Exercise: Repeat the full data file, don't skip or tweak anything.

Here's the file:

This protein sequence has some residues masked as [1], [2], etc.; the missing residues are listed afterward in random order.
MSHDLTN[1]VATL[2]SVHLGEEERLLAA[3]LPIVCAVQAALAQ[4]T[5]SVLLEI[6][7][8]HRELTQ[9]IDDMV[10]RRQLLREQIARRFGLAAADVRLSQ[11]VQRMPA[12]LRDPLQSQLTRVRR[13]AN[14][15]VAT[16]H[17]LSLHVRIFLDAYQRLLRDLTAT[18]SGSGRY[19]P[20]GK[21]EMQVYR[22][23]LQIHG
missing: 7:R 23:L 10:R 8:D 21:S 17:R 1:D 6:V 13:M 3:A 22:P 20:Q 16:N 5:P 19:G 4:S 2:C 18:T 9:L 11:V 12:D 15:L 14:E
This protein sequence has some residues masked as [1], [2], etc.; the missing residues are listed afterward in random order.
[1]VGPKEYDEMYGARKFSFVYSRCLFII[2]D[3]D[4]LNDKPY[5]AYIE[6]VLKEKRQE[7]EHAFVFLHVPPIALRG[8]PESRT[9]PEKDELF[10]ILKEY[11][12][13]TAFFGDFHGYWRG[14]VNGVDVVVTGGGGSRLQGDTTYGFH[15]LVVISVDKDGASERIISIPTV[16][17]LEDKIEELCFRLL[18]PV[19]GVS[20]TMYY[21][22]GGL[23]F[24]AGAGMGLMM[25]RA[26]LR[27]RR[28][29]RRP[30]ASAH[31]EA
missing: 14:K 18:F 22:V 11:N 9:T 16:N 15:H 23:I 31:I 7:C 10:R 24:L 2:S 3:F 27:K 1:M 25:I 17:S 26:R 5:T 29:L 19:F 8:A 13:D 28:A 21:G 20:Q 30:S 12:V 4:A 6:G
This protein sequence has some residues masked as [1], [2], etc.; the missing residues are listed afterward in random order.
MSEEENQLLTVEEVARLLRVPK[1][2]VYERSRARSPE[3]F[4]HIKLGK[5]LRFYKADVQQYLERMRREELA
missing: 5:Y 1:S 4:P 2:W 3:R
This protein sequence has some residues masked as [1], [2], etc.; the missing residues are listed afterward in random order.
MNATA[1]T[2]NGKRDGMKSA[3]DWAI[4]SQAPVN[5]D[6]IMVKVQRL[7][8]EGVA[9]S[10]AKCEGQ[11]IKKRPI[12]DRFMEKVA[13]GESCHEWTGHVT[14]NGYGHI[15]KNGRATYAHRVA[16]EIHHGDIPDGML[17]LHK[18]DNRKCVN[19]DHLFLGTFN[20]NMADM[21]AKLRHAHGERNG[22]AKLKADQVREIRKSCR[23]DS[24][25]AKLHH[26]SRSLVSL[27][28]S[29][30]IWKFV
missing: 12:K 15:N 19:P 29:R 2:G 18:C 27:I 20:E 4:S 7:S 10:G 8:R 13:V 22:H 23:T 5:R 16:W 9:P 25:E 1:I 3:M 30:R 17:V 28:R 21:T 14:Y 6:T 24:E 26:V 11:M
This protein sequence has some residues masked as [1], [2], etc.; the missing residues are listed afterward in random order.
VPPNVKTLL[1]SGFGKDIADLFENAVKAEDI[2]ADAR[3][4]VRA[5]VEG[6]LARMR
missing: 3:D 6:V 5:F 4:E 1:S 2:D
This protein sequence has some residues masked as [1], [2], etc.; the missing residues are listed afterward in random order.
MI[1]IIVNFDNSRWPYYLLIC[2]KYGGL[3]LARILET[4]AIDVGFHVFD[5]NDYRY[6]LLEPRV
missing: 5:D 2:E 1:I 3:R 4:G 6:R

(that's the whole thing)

This protein sequence has some residues masked as [1], [2], etc.; the missing residues are listed afterward in random order.
MSHDLTN[1]VATL[2]SVHLGEEERLLAA[3]LPIVCAVQAALAQ[4]T[5]SVLLEI[6][7][8]HRELTQ[9]IDDMV[10]RRQLLREQIARRFGLAAADVRLSQ[11]VQRMPA[12]LRDPLQSQLTRVRR[13]AN[14][15]VAT[16]H[17]LSLHVRIFLDAYQRLLRDLTAT[18]SGSGRY[19]P[20]GK[21]EMQVYR[22][23]LQIHG
missing: 7:R 23:L 10:R 8:D 21:S 17:R 1:D 6:V 13:M 3:A 22:P 20:Q 16:N 5:P 19:G 4:S 2:C 18:T 9:L 11:V 12:D 15:L 14:E
This protein sequence has some residues masked as [1], [2], etc.; the missing residues are listed afterward in random order.
[1]VGPKEYDEMYGARKFSFVYSRCLFII[2]D[3]D[4]LNDKPY[5]AYIE[6]VLKEKRQE[7]EHAFVFLHVPPIALRG[8]PESRT[9]PEKDELF[10]ILKEY[11][12][13]TAFFGDFHGYWRG[14]VNGVDVVVTGGGGSRLQGDTTYGFH[15]LVVISVDKDGASERIISIPTV[16][17]LEDKIEELCFRLL[18]PV[19]GVS[20]TMYY[21][22]GGL[23]F[24]AGAGMGLMM[25]RA[26]LR[27]RR[28][29]RRP[30]ASAH[31]EA
missing: 14:K 18:F 22:V 11:N 9:T 16:N 15:H 23:I 31:I 7:C 10:R 24:L 2:S 3:F 27:K 1:M 25:I 17:S 26:R 5:T 29:L 19:F 8:A 13:D 28:A 21:G 20:Q 30:S 12:V 4:A 6:G
This protein sequence has some residues masked as [1], [2], etc.; the missing residues are listed afterward in random order.
MSEEENQLLTVEEVARLLRVPK[1][2]VYERSRARSPE[3]F[4]HIKLGK[5]LRFYKADVQQYLERMRREELA
missing: 5:Y 1:S 4:P 2:W 3:R
This protein sequence has some residues masked as [1], [2], etc.; the missing residues are listed afterward in random order.
MNATA[1]T[2]NGKRDGMKSA[3]DWAI[4]SQAPVN[5]D[6]IMVKVQRL[7][8]EGVA[9]S[10]AKCEGQ[11]IKKRPI[12]DRFMEKVA[13]GESCHEWTGHVT[14]NGYGHI[15]KNGRATYAHRVA[16]EIHHGDIPDGML[17]LHK[18]DNRKCVN[19]DHLFLGTFN[20]NMADM[21]AKLRHAHGERNG[22]AKLKADQVREIRKSCR[23]DS[24][25]AKLHH[26]SRSLVSL[27][28]S[29][30]IWKFV
missing: 12:K 15:N 19:P 29:R 2:G 18:C 27:I 20:E 4:S 7:S 10:G 8:R 13:V 22:H 23:T 5:R 16:W 9:P 25:E 1:I 3:M 30:R 17:V 28:R 21:T 14:Y 6:T 24:E 26:V 11:M
This protein sequence has some residues masked as [1], [2], etc.; the missing residues are listed afterward in random order.
VPPNVKTLL[1]SGFGKDIADLFENAVKAEDI[2]ADAR[3][4]VRA[5]VEG[6]LARMR
missing: 3:D 6:V 5:F 4:E 1:S 2:D
This protein sequence has some residues masked as [1], [2], etc.; the missing residues are listed afterward in random order.
MI[1]IIVNFDNSRWPYYLLIC[2]KYGGL[3]LARILET[4]AIDVGFHVFD[5]NDYRY[6]LLEPRV
missing: 5:D 2:E 1:I 3:R 4:G 6:R